ACRL and SPARC once again offer their popular forum on scholarly communications as part of the ALA Midwinter Meeting in Seattle, WA. The forum, entitled “Community Alignment & Equity for Emerging Scholarly Infrastructure,” will be held Saturday, January 26th, 2019, 3:00-4:00p.m., at the Washington State Convention Center, Room 615-617. As we transition more fully into an open system for communicating the results of scholarship, the decisions that libraries make individually and collectively about what and whom to support—and under what terms—will determine whether we meaningfully address inequities created by legacy academic publishing systems or simply recreate them in new ways. These decisions will shape libraries’ role in the scholarly enterprise, now and for the future.
This one-hour panel discussion will explore emerging models for supporting scholarly infrastructure that put alignment with community values and considerations of equity at their core. The conversation will include both the perspective of people who are actively working to build open, community-aligned infrastructure and research funders who are committed to supporting an open system for scholarship that prioritizes equity and the needs of researchers. Moderated by Heather Joseph, Executive Director of SPARC, this session will contextualize these models within the broader market for scholarly infrastructure and highlight the role of libraries in creating a future where values are prioritized over vendors. The panelists are:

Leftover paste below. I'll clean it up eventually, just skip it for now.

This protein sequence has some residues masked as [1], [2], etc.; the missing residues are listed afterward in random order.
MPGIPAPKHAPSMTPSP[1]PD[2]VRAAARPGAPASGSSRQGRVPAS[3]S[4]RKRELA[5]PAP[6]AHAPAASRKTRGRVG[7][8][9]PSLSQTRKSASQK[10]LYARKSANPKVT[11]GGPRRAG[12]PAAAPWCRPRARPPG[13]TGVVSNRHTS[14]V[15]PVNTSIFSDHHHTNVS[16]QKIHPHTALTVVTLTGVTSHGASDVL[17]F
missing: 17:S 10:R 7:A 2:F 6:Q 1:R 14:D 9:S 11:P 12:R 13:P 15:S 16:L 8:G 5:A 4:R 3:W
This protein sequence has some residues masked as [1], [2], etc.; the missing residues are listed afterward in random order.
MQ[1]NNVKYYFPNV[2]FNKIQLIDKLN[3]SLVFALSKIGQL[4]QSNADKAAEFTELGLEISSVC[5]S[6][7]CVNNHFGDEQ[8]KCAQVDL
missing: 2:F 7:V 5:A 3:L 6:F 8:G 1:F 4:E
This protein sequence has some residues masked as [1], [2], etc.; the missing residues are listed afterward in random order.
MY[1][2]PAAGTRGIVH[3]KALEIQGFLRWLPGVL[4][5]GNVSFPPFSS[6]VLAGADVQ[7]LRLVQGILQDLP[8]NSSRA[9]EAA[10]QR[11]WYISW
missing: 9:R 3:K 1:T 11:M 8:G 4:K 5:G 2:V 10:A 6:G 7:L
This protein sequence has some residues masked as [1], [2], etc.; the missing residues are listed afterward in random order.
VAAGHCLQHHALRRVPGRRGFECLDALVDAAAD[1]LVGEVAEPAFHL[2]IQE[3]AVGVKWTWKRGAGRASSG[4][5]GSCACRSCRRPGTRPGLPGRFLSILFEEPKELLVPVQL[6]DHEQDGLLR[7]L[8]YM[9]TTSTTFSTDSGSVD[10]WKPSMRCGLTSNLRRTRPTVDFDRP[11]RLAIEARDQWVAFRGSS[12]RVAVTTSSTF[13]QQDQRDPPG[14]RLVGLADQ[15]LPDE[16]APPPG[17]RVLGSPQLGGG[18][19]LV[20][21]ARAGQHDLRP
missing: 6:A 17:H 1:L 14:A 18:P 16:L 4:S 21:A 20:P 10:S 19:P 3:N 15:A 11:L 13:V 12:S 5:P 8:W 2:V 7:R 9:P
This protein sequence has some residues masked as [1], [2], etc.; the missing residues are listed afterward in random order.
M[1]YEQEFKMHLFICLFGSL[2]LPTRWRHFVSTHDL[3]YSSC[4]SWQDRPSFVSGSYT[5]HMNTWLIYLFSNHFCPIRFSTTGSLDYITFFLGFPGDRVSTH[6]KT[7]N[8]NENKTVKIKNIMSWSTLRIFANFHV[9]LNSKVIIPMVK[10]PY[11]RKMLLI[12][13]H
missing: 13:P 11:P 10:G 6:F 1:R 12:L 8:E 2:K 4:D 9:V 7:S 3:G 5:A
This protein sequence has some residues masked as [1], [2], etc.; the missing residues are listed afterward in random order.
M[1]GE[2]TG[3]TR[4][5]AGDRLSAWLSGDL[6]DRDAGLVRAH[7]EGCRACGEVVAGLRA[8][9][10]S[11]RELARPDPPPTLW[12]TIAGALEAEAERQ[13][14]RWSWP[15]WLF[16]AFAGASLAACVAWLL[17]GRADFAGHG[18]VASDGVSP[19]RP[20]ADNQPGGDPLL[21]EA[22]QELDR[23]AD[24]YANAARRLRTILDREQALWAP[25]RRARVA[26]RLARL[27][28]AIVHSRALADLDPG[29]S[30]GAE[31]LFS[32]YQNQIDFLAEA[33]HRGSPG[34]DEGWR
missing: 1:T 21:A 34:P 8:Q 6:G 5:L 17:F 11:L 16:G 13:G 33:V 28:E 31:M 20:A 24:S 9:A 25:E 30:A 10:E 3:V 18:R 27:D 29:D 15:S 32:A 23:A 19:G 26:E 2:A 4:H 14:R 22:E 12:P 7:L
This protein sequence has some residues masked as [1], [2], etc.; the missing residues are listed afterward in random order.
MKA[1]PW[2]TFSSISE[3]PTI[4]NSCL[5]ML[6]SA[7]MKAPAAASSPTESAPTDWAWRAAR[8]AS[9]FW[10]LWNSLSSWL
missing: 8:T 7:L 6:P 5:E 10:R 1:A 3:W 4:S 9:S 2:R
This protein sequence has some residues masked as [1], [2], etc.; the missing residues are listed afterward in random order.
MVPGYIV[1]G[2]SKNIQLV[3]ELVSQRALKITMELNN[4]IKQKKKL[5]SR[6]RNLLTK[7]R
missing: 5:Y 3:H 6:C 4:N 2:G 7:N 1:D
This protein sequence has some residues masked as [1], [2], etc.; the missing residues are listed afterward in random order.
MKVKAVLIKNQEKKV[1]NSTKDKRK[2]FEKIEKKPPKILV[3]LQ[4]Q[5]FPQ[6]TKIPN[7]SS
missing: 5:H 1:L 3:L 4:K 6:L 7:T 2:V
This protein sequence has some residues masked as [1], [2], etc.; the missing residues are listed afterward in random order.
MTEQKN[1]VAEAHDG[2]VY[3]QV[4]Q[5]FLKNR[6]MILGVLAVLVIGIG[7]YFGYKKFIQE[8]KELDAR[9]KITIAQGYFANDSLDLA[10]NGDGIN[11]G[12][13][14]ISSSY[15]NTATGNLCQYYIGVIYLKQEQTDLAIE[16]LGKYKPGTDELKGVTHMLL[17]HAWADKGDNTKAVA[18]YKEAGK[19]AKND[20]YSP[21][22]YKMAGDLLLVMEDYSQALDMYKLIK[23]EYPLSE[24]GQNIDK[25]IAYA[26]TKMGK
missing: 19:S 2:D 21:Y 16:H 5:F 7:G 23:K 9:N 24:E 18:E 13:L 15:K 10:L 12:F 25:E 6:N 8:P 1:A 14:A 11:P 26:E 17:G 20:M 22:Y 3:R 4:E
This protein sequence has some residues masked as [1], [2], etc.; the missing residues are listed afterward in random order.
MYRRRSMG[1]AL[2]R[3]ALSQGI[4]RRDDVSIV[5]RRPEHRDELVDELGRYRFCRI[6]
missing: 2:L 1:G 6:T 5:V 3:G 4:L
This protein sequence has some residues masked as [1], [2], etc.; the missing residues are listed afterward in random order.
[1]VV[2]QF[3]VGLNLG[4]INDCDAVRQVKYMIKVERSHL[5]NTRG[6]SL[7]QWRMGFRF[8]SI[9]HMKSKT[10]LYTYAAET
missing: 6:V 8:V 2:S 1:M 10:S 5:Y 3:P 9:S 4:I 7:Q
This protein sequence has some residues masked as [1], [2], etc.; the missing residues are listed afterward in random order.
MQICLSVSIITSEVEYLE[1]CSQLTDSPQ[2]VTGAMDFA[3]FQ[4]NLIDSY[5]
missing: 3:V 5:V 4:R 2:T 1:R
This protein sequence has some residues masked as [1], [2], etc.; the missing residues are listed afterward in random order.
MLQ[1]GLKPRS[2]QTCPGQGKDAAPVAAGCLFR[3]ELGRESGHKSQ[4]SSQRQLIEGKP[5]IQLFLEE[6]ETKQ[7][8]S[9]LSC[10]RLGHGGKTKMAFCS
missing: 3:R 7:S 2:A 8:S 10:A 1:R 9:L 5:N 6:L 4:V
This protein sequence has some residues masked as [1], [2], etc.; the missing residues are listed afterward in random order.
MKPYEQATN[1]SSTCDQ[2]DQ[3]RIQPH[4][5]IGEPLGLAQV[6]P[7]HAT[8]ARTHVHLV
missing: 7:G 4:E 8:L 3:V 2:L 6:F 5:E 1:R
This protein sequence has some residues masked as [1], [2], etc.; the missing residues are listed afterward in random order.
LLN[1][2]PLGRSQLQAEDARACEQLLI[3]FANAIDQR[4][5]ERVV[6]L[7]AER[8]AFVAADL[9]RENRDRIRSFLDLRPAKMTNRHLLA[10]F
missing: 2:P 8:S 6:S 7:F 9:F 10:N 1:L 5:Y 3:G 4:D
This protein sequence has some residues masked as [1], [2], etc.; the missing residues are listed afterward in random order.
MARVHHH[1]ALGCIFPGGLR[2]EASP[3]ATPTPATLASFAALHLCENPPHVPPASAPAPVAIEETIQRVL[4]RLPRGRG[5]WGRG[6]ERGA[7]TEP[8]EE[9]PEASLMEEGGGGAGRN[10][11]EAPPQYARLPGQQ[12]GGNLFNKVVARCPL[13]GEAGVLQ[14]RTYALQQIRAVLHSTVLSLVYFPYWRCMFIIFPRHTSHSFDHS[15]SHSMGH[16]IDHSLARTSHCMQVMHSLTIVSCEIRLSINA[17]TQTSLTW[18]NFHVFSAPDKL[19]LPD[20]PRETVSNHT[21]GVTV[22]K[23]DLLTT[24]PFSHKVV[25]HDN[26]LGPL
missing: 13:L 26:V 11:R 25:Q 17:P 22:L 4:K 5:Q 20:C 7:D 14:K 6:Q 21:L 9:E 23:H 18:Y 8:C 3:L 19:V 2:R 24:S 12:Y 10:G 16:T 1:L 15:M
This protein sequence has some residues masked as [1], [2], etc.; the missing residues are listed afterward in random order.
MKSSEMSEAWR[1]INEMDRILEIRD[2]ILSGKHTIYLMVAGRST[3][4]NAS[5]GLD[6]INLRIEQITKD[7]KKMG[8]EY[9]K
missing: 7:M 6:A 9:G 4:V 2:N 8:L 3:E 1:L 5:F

- Leslie Chan – Associate Professor at the University of Toronto Scarborough
- Ashley Farley – Associate Officer of Knowledge and Research Services at the Bill & Melinda Gates Foundation
- Kristen Ratan – Co-Founder and Executive Director of the Collaborative Knowledge Foundation
The ACRL Scholarly Communication Discussion Group meeting is a follow-up to the forum, which focuses on exploring emerging models for supporting scholarly infrastructure that put alignment with community values and considerations of equity at their core. There are many such efforts underway or in the planning stages and there will be time to discuss only a few during the hour-long forum. This discussion group session, Sunday, January 27, 2:30-3:30p.m. at the Grand Hyatt, Eliza Anderson Amphitheater, will be an opportunity to further the conversations started during the forum as well as for attendees to bring up and discuss other examples of community-based action and infrastructure efforts and their potential impacts in scholarly communication.